How to remain proficient, as well as current as a pilot (video)



Recreational flying can be a lot of fun.

But during all phases of flight you need to make sure you're putting safety first.

The Canadian Aviation Regulations require you to stay current. But how confident are you in your piloting proficiency?

If you're flying just to stay current, you're probably not flying enough to be proficient.

When was the last time you practiced a forced approach, stall or full flap overshoot?

When did you last take advantage of a windy day to work on your crosswind landing technique?

How long has it been since you flew with an instructor?

And most importantly, how prepared are you if a real emergency happens?

Being confident enough to act quickly in an emergency will help you ensure a safe outcome.

Transport Canada wants to help you stay current, proficient and safe, no matter what aircraft you fly.

To stay current, a pilot must meet the Canadian Aviation Regulations requirements every 6 months and at 24 months and 5 years.

Or complete a flight review and pass an Air Regulations examination.

You'll find more information on how to stay current in the Canadian Aviation Regulations, located on the Transport Canada website.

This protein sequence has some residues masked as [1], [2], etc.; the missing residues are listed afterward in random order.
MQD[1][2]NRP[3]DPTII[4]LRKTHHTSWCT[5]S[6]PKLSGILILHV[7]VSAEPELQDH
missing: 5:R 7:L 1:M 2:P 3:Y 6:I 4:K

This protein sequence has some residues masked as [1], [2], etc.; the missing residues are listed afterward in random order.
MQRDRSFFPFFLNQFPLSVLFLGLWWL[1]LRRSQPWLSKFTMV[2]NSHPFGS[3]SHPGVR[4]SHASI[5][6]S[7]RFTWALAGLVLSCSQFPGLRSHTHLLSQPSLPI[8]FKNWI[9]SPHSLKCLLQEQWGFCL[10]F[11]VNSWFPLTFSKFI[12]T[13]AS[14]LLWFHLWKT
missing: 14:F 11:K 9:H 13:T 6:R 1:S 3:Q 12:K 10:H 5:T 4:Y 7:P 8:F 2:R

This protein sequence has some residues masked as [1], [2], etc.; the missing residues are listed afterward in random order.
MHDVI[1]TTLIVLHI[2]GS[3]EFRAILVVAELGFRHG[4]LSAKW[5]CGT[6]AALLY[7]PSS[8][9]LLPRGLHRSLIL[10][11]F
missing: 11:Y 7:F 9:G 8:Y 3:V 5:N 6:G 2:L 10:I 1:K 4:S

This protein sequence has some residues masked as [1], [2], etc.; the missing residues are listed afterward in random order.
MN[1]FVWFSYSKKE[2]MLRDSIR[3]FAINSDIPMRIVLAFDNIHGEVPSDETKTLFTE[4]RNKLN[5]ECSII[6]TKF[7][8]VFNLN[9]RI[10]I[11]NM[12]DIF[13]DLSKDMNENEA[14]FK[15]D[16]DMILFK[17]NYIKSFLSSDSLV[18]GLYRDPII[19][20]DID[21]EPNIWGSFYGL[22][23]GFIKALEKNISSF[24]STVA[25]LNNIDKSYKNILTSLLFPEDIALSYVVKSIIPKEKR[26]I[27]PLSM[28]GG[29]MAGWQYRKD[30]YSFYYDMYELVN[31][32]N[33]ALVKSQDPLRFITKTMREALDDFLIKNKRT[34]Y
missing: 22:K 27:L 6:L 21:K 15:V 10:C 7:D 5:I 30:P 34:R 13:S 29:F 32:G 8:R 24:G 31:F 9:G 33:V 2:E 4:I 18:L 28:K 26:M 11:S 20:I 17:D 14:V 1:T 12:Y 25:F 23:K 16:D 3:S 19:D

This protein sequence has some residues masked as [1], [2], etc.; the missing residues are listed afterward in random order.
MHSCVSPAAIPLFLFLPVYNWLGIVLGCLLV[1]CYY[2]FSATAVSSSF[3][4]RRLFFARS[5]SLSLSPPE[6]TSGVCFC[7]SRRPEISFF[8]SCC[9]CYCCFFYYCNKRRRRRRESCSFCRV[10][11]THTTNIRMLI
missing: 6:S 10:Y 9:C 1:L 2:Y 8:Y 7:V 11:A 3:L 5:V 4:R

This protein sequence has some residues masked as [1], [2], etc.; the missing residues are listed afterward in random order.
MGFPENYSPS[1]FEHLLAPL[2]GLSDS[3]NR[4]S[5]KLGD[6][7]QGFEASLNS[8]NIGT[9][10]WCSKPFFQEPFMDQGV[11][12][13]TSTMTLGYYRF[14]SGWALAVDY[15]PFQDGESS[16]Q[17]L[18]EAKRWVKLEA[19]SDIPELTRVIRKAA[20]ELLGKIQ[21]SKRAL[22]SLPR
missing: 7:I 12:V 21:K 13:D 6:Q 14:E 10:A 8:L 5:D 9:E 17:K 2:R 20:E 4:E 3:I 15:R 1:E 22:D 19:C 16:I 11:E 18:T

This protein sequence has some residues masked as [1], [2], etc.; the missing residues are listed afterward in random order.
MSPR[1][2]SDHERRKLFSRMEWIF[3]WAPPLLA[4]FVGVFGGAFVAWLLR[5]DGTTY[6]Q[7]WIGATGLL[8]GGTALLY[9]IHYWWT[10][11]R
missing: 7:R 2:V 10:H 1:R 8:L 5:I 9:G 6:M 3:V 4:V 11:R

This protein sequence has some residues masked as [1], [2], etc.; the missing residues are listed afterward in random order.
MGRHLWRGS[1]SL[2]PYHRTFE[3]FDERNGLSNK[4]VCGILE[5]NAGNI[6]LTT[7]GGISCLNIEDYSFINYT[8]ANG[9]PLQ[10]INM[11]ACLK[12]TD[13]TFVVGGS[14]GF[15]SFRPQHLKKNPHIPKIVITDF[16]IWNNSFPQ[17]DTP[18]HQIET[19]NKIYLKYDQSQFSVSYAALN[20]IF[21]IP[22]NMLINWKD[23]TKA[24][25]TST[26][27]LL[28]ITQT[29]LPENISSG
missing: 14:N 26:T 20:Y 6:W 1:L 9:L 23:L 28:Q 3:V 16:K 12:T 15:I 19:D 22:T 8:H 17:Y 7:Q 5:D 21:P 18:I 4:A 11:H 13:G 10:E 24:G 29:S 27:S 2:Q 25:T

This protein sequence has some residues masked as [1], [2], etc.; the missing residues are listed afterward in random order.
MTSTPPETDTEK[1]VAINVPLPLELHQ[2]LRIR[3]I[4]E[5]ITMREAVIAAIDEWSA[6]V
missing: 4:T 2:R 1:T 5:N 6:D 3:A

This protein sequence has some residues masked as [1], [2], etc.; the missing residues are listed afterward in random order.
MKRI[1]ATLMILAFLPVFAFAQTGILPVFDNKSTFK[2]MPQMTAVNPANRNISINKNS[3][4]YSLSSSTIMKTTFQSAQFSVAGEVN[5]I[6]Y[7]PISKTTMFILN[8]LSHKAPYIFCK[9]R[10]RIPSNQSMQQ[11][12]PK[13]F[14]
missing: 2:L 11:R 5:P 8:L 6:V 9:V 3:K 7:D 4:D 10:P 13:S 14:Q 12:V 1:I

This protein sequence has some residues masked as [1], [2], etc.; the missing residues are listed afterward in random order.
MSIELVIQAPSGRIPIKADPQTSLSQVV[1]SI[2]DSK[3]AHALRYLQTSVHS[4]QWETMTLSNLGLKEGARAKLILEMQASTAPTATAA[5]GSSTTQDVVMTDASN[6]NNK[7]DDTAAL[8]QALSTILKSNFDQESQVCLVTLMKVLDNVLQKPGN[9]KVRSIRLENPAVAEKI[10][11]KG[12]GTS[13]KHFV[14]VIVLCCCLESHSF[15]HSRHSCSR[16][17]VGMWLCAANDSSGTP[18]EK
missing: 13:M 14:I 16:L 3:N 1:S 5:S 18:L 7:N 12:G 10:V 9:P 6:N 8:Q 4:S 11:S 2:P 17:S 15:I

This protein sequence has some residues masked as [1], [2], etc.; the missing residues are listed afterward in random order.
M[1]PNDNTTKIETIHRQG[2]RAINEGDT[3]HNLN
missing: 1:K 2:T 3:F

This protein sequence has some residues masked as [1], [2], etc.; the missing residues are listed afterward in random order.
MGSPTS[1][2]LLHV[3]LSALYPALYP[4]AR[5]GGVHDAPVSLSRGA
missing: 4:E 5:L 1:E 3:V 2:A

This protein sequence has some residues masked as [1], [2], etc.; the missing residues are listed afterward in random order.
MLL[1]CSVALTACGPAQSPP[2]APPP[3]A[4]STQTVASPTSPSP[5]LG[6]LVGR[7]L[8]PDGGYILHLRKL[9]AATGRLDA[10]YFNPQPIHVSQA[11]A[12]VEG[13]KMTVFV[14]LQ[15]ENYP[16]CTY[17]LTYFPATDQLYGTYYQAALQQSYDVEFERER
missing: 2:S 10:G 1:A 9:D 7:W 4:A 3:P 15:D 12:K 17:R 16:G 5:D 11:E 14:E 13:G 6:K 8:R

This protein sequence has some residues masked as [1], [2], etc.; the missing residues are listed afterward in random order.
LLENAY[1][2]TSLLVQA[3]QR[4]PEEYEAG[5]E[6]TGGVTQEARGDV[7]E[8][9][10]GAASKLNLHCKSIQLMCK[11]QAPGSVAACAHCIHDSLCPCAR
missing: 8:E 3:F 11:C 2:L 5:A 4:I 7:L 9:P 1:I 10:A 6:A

But staying current is only the minimum requirement.

There's a lot more you can do to make sure your piloting skills are proficient... like staying up to date with changes in the Transport Canada Aeronautical Information Manual and regularly reviewing your Pilot Operating Handbook... practicing emergency procedures and flight exercises regularly... and attending Transport Canada and industry seminars which have been approved by Transport Canada.

We encourage you to contact your local flight school or qualified flight instructor to schedule a flight review at least once every two years.

Flying with a qualified flight instructor will give you an opportunity to practice skills that have become rusty.

Following these tips will help give you the confidence to quickly handle any emergency that comes your way.

So you can truly enjoy your time up in the air.

For more information visit our General Aviation Safety web pages.

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